I found the letters the week I had the Hong Kong flu. I was 18. I came home from college a week before Christmas vacation started, and collapsed, counting on my mom to nurse me back to health. Being a little self centered in those days, I had forgotten she was recovering from a hysterectomy where they discovered cancer (she had returned a week later for another more radical surgery) and was in bed herself. Plus, she caught the Hong Kong flu from me. We were both so sick it hurt to even move our eyes. I remember us laying in her bed together, moaning and comparing the new symptoms we got each day. Actually, it was kind of fun.
One day when our eyes were better, I went downstairs searching for something, and discovered an old green duffle bag full of letters. I brought them up to Mom's room and she said they were Dad's letters from World War II (he was in Australia.) We dumped them out on the bed and started reading. There were some letters from his parents, telling day to day stuff, and love letters from Mom as well as a few other girls. There were lots of letters he had written home, too. I read a couple of those, and then I ran into a letter from a friend of Dad's. He told about some wild weekend he had spent on leave, describing how he got some girl to take off her underpants. I started reading this one out loud to Mom and she was horrified...especially when she saw who it was from! She shuffled through a few more letters and found others that were from this same Romeo and she became disgusted. She packed all the letters back into the duffle bag and hauled them out to our incinerator, and burned them! Dad's war experiences went up in smoke! They aren't recorded anywhere.
When we moved several years ago I found a shoe-box of letters my Grampa had written my Grama when they were first married, in 1920. I had rescued them from a purging years before but had never read them. They were so tender! Grampa was working in a different state and he wrote to her every day. He was only 20 at the time, and he was very lovey-dovey and flowery. "To My Dimpled Darling"...."From your most loving Sweetheart" and lots of poetry and longing words. I was born when my Grampa was 50, so I couldn't imagine them as young newlyweds until I read those letters. I had found a treasure.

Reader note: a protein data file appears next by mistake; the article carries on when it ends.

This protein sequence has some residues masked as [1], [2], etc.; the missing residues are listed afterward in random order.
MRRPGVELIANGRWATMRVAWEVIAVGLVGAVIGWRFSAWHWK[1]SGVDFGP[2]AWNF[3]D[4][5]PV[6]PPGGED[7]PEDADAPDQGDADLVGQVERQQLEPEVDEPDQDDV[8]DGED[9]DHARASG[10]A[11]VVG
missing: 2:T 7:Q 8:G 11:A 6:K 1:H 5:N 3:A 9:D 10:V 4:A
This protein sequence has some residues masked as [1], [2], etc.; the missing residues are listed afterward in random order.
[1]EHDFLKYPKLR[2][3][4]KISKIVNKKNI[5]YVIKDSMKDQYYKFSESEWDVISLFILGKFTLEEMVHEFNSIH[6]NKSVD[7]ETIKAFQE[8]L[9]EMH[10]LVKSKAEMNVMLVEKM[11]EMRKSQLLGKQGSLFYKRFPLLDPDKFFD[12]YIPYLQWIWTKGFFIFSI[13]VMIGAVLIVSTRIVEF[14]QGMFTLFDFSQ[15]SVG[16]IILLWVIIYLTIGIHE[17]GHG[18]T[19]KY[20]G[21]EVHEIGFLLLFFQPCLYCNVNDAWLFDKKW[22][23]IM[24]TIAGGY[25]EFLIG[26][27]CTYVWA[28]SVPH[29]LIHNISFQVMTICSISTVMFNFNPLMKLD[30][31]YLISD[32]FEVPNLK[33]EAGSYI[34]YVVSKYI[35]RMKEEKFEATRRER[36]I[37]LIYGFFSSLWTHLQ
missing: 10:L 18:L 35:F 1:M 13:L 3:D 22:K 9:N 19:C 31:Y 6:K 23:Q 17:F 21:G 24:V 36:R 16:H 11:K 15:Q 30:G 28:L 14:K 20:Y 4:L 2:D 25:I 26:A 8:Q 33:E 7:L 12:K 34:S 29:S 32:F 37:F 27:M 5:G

Letters were the mainstay of communication "back in the day." It was very expensive to call long distance, so when loved ones lived any distance from each other they had to write. When our family lived in England for a year we wrote and received letters every day. I asked people to save them for us, and they are a journal of our experiences there. The kids chronicled their homesickness, we recorded current events (the space shuttle disaster, bombing of Qadaffi in Libya, terrorist attacks in London) and we all expressed lots of love to those at home. I'm so glad we have that record.
Now I have "free" long distance (for a price, of course) so I can talk to everyone as often as I want, no matter where they live. This is a wonderful blessing since I have kids and grandkids flung across the country, but there is no record...nothing to save and reread in years to come. And so, a blog.
I love blogging. I just wish it had a better name. We are journalists, correspondents, photographers, historians, writers, artists, and graphic designers. Those titles sound so much cooler than "bloggers." Our writings will be as precious as any cache of letters would be, especially since there won't be any cache of letters to find...and nothing to burn.